Not too long ago Evergrey was almost dead. Long live Evergrey.
Yes it’s true, one of the most original metal bands to come out of Sweden almost called it quits. It wasn’t a decision vocalist/guitarist Tom S. Englund had spent hours or weeks brooding over, but as time passed following the band’s ‘Glorious Collision’ album from 2011 he felt less and less inspired to continue. Perhaps it was the splintering of the band line-up in 2010 – which saw Henrik Danhage (guitars), Jonas Ekdahl (drums), and Jari Kainulainen (bass) leave on friendly terms – or maybe it was the business side of the music that had worn him down, but Englund had seriously considered throwing in the towel. Fate had other plans, however, and he found himself working alongside his former bandmates due to circumstances beyond his control. The end result of that unplanned collaboration, which was meant to be temporary, resulted in a re-energized Evergrey creating ‘Hymns For The Broken’, arguably the strongest album in the band’s 16 year career.
“We needed a stand-in drummer for a few shows that had already been booked,” Englund explains, “because Hannes (Van Dahl) had been offered the chance to join Sabaton, so I naturally called Jonas to see if he was available. We also needed a second guitarist, so I asked Henrik and he was fine with it. While we were doing those shows we realized that we were having a lot of fun with the music again.”
“I’d say that the guys coming back saved Evergrey because I wasn’t 100% set on doing an album,” Englund admits. “And I’m amazed. The band sounds hungry, the album sounds awesome, and I can say there’s not a weak song on it. I like it a lot, which is strange because usually I’m so tired of the music after working on an album for such a long time. Honestly, I’ve never felt I’ve been as close to the music as I am with ‘Hymns For The Broken’ because all the bits and pieces are in there. It’s exactly what my vision for the album was. Usually you get about 80% of it right, but this is 100% what we wanted.” Evergrey treads familiar musical territory on ‘Hymns For The Broken’, but they most certainly haven’t rehashed any of their previous eight albums. Their trademark elements of dark and light, rage and melancholy, and Englund’s signature vocals are all intact, but there’s a raw energy in Evergrey’s new music that hasn’t been heard in years, if ever.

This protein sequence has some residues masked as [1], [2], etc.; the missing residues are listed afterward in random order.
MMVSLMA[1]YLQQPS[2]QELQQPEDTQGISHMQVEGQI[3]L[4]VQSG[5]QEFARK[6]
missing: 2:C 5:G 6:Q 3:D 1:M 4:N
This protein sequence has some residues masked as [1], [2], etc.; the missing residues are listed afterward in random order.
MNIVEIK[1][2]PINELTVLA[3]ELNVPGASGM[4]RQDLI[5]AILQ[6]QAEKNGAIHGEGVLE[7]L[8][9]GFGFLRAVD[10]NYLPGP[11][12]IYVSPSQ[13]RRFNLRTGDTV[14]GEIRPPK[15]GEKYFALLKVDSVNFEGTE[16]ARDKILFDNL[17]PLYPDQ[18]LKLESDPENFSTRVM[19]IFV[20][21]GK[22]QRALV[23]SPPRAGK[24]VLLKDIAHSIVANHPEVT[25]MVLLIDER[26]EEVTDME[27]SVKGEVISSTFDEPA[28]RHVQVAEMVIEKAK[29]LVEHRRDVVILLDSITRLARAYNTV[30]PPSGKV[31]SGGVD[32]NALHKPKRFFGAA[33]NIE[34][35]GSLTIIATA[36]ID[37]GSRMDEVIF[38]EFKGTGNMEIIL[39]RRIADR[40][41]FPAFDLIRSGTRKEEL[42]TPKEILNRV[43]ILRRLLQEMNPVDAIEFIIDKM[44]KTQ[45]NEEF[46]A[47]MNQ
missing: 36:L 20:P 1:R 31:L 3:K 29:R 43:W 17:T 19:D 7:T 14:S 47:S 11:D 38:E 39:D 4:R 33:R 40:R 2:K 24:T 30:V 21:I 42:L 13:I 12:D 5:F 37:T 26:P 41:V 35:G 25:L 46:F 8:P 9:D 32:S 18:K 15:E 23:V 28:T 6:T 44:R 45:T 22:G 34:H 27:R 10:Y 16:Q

“I think you can hear that the album is full of energy, full of life,” says Englund. “It’s definitely hungry, and it sounds different from any of the other releases we have. I’m not bashing our other albums at all; ‘Hymns For The Broken’ is just a different approach. I sang pretty much everything in writing mode, so the initial ideas were there from the beginning. We didn’t try to go back and polish things up. Also, bass and drums were recorded together live in the studio, and we didn’t stop until we had the take we wanted. We were after the spontaneity and I think you can hear it.”
Producer Jacob Hansen (Volbeat, Amaranthe, Primal Fear) mixed ‘Hymns For The Broken’, whom Englund considers the best man for the job. According to him, Hansen knew instinctively what the band wanted to do with the new music. Working from the original demos, “he made the songs sound 100 times better.”
Taking the cover art and song titles on ‘Hyms For The Broken’ at face value, it seems the thread woven through the album is tied to the concept of battle, war and revolution. Evergrey isn’t making a political statement, however. Nothing could be further from the truth. ‘Hymns For The Broken’ is about the human struggle that has been so present on all of Evergrey’s albums.
“For the last six years I’ve gone through a major transition, which has pushed me into corners where I’ve discovered things about myself that I didn’t know existed,” Englund reveals. “It’s an album about finding out you’re not the person you thought you were, which is something that can be scary and terrifying and rewarding. It’s been one hell of a journey. I’m not saying that my journey has ended or that I have the answers to anything. I’m confident enough to stand here and do this again. I think we’ve used our music as a forum for people who feel the same way we do about things, to make people feel less alone in some way.”